SERx=Dx(no drug)Dx(olaparib)
Equation 1

where Dx is the dose of IR or MMS associated with a surviving fraction of x%. Surviving fraction after 2 Gy (SF2) values were obtained from fitted survival data, and SF2 ratios with and without olaparib calculated.

Alkaline single-cell agarose gel electrophoresis (comet) assays

Alkaline comet assays were performed as previously described (26). Cells suspended in medium (c.2.8 × 105 cells/ml) were exposed to 30 Gy γ-irradiation or to 200 μM H2O2 for 20 min on ice and incubated for the indicated repair periods at 37 °C in medium. Where indicated, cells were incubated with 500 nM olaparib for 2 hours prior to DNA damage and during repair incubations. DNA strand breakage was expressed as “comet tail moment” (27). Tail moment was measured for 100 cells per sample using Comet Assay IV software (Perceptive Instruments, UK). Average damage remaining of at least 3 independent experiments was calculated.

γ-H2AX foci assays

γ-H2AX foci assays were performed specifically in G1 cells as previously described (11). Cells were stained with CENP-F (1:100, Santa Cruz CA, USA) for human cells or phospho-histone H3 (1:300, Upstate Biotechnology, Buckingham, UK) for mouse cells to identify G2 phase cells. Mitotic cells were identified by morphology and S-phase cells by diffuse, low-level γ-H2AX staining. Human fibroblasts (Figure 5A) were treated with 3 μM aphidicolin after irradiation to inhibit DNA replication and improve identification of S-phase cells by intensifying γ-H2AX staining (28). Thus DSB repair in G1 cells was monitored by enumerating γ-H2AX foci in cells that were deemed not to be in G2, S or mitosis.

Figure 5
A. Quantitative analysis of γH2AX foci in G1 phase 48BR hTERT (wild type), CJ176 hTERT (Artemis deficient) and AT5-BIVA hTERT (ATM deficient) fibroblast cell lines exposed to 10 μM PJ-34 (PARP inhibitor) for one hour pre-irradiation (3 ...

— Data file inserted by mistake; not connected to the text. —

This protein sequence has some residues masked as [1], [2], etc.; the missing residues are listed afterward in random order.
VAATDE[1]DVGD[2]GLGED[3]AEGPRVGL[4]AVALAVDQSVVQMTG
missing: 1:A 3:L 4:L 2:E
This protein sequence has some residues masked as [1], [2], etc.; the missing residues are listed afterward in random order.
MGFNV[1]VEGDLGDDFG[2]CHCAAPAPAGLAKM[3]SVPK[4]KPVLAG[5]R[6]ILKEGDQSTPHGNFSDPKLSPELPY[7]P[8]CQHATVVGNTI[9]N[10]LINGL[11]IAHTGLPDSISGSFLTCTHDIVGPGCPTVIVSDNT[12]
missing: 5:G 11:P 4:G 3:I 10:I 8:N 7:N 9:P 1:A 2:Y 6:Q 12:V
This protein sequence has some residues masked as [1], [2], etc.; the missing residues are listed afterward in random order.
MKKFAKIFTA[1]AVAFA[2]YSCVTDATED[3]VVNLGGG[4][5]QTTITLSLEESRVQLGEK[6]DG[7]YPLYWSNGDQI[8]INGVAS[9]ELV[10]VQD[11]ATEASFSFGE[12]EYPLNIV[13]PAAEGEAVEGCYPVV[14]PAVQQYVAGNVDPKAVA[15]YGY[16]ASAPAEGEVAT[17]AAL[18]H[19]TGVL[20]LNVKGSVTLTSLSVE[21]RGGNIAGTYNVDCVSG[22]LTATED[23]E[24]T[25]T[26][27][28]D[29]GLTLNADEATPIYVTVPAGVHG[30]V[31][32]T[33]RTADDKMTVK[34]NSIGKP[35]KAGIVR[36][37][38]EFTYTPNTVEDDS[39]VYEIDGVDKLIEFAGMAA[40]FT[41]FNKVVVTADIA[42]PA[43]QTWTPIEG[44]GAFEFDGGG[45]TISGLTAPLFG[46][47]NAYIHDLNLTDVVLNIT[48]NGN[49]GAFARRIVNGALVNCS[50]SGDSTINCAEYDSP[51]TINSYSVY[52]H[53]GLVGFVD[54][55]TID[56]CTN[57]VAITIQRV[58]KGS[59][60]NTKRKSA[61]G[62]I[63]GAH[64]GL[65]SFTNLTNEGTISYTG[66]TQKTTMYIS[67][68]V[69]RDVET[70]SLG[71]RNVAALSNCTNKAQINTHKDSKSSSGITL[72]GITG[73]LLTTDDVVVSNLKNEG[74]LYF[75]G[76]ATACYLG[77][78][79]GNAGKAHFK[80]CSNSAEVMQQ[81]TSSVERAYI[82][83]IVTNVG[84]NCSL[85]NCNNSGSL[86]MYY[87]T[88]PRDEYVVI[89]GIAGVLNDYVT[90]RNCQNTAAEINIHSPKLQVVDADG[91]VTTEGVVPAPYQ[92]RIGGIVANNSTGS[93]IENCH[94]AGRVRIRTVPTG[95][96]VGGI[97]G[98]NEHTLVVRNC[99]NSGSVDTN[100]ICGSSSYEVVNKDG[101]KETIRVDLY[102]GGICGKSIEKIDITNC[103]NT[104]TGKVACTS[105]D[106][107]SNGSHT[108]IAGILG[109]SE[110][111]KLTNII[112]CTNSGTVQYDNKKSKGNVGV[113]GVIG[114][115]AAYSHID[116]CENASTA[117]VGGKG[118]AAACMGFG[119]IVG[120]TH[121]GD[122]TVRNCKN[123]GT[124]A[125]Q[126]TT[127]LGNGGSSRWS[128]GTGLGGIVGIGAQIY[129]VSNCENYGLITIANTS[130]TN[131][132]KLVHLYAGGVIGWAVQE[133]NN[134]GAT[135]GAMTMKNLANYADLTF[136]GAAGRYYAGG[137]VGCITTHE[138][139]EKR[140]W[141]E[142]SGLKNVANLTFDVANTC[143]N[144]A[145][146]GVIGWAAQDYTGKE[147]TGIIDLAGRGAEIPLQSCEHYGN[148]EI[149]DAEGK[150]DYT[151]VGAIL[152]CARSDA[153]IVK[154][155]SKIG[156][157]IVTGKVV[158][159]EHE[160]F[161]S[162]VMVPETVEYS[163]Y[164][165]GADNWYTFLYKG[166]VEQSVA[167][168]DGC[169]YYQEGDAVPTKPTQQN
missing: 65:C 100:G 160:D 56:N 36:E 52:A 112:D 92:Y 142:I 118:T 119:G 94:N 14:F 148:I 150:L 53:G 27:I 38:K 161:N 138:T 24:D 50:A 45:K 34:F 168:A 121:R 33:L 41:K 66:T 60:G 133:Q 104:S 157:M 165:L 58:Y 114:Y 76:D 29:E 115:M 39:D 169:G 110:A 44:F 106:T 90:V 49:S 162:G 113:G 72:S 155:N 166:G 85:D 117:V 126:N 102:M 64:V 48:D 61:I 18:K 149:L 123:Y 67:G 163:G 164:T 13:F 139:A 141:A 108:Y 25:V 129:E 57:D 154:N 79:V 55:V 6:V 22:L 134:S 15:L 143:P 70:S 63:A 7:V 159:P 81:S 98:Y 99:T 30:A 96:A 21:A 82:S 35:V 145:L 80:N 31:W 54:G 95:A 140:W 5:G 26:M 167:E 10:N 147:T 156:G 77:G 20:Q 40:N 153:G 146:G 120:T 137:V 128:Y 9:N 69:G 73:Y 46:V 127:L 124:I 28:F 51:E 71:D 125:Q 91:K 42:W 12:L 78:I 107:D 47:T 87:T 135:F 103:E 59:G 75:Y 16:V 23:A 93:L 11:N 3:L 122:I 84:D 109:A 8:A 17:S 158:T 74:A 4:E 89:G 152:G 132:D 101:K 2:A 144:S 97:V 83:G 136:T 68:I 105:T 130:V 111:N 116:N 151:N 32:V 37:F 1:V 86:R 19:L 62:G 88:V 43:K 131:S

Quantification of γ-H2AX signal and poly(ADP)-ribose signal

Slides stained as above were visualized using a Nikon Eclipse 50i microscope or a Zeiss Axioplan microscope at x40 magnification and image processing performed on Simple PCI software. Signal intensity within selected regions of interest was analyzed using NIH Image-J. MMS-induced γ-H2AX staining intensity was calculated by subtracting mean signal in untreated nuclei from that in MMS treated nuclei. H2O2-induced poly(ADP)-ribose synthesis was measured as mean fluorescence intensity of poly(ADP)-ribose signal per nucleus.

Flow cytometric analysis of cell cycle profiles

Cells were harvested by scraping and fixed in ice cold 70% ethanol before staining with propidium iodide (0.45 μg/ml), RNase (0.45 mg/ml) and 0.045% Tween. Resuspended cells were analysed for DNA content on a FACS Canto flow cytometer; data was processed with FACS Diva software (Becton Dickinson).

Statistical analysis

All data were derived from at least three independent experiments. For repair foci, at least 30 nuclei were counted for each experiment except where stated and statistical significance was determined using Student’s two-tailed t-test. For clonogenic survival experiments, mean surviving fraction +/− standard error of the mean (SEM) was plotted. SER and SF2 values were derived from individual experiments to enable calculation of mean values and SEM. Mean SER values were assessed for significance by Mann-Whitney U-test.

RESULTS

Sensitization to DNA damaging agents by PARP inhibition is enhanced in cells deficient in Artemis, ATM or Ligase IV